With deal, West Coast seaports tackle huge cargo backlog
LOS ANGELES (AP) — The leader of the Port of Los Angeles, the nation’s largest, said Saturday it would take three months “to get back a sense of normalcy,” following a labor dispute between dockworkers and employers.
The volume of cargo that West Coast dockworkers and their employers must clear, now that they’ve reached a tentative contract agreement Friday evening, is staggering. Put in a line, the containers would stretch 579 miles (930 kilometers). Stacked up, they’d rise nearly 250 miles (400 kilometers)— about the orbiting altitude of the International Space Station.
And those are just the ships waiting for dock space at the ports of Los Angeles and Long Beach. There are smaller, though substantial, backups in San Francisco Bay and Washington’s Puget Sound. The Port of Oakland reckoned it would take up to eight weeks to recover.
In recent weeks, companies that operate marine terminals cut night, weekend and holiday shifts — saying they did not want to pay overtime for what amounted to a “strike with pay.” That was a reference to what they said was a worker slowdown that began in November. The union said longshoremen were abiding by all safety rules.
It was the kind of brinksmanship familiar from past negotiations between two sides with a history of conflict that dates to the killing of striking dockworkers during the Great Depression.
While the ports never shut down fully, the problems in the supply chain were acute — and growing. All told, West Coast ports handle about $1 trillion worth of cargo annually.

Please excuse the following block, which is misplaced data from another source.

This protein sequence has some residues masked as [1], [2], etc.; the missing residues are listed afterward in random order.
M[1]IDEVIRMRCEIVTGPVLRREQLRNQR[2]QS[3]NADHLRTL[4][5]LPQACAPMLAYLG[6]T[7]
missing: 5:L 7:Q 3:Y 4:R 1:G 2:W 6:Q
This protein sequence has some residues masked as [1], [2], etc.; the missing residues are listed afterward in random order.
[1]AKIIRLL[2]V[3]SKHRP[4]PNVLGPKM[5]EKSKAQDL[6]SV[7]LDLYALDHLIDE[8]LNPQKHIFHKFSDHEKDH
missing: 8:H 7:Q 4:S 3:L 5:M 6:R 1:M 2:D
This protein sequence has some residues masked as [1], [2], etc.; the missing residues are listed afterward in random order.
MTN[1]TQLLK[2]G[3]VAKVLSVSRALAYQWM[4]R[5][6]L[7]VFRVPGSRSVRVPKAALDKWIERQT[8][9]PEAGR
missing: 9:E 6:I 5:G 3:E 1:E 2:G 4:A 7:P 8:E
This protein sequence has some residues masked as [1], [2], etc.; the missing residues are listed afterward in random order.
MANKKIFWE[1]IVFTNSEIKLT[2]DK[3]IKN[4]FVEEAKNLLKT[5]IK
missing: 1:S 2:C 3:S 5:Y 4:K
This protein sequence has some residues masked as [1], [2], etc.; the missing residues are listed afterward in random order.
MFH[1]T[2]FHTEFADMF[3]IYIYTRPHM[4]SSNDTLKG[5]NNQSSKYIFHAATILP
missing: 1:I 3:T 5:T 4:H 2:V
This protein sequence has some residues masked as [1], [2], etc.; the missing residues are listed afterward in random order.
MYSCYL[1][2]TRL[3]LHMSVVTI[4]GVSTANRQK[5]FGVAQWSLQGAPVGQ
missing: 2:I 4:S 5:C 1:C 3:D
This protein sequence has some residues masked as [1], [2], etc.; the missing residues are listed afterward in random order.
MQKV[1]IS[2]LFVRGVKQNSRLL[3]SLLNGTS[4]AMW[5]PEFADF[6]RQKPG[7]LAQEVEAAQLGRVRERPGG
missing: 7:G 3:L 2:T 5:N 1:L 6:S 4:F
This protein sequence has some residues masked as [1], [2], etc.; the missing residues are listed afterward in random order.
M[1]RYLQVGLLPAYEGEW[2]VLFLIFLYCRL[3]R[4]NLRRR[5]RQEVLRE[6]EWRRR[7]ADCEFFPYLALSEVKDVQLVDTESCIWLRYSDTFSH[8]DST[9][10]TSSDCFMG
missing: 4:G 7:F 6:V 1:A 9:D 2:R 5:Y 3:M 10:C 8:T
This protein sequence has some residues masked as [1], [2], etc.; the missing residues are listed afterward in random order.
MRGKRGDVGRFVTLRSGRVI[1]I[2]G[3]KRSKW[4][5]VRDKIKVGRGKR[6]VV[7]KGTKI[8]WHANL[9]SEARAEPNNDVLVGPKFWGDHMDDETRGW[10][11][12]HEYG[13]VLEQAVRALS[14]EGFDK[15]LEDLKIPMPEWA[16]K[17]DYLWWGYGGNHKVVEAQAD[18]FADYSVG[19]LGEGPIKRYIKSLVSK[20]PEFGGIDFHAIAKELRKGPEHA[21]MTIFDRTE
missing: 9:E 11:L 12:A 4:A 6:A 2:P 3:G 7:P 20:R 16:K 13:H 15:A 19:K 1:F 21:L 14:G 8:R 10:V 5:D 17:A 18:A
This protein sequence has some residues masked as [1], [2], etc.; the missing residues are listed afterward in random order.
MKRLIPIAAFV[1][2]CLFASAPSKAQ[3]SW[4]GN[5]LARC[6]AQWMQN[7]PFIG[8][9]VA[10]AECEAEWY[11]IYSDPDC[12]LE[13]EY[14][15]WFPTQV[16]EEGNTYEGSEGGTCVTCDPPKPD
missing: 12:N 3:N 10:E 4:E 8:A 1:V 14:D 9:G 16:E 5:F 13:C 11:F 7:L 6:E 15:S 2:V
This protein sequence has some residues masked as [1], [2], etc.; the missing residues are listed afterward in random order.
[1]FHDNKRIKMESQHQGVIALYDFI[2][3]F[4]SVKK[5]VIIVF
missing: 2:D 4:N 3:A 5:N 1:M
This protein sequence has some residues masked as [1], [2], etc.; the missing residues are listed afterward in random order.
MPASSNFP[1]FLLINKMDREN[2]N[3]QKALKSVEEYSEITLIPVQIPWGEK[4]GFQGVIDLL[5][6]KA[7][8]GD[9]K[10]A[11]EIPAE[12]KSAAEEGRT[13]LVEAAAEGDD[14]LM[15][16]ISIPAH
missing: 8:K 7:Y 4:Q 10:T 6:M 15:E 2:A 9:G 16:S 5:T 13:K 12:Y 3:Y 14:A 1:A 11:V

The contract deal will, eventually, restore the free flow of cargo across docks at 29 seaports that handle about one-quarter of U.S. international trade.
U.S. exports, particularly from farms, also are waiting to reach Asian markets.
Seroka wants to prioritize ships serving U.S. military bases on the Pacific Rim or carrying perishables such as produce, autos or goods for major retailers.
“The sense of urgency in the industry right now is as good as I’ve ever seen it,” Seroka said of both sides’ willingness to speed cargo into the stream of commerce.
The tentative contract still must be approved by the 13,000-member International Longshore and Warehouse Union’s rank-and-file, as well as the full Pacific Maritime Association of employers.
A vote by union members could come in April. It was not immediately clear when employers would vote.
Neither side released details, but in a recent letter, maritime association President James McKenna outlined what he called employers’ “last, best and final” offer. It included maintenance of nearly no-cost health coverage, an $11,000 increase in the maximum pension benefit to $91,000, and a $1-per-hour wage increase over each of the five years.
Though dockworker wages vary by job and skill level, the average exceeds $50 per hour, according to the maritime association, which represents ocean-going shipping lines and the companies that load and unload cargo at port terminals.
Contact Justin Pritchard at http://twitter.com/lalanewsman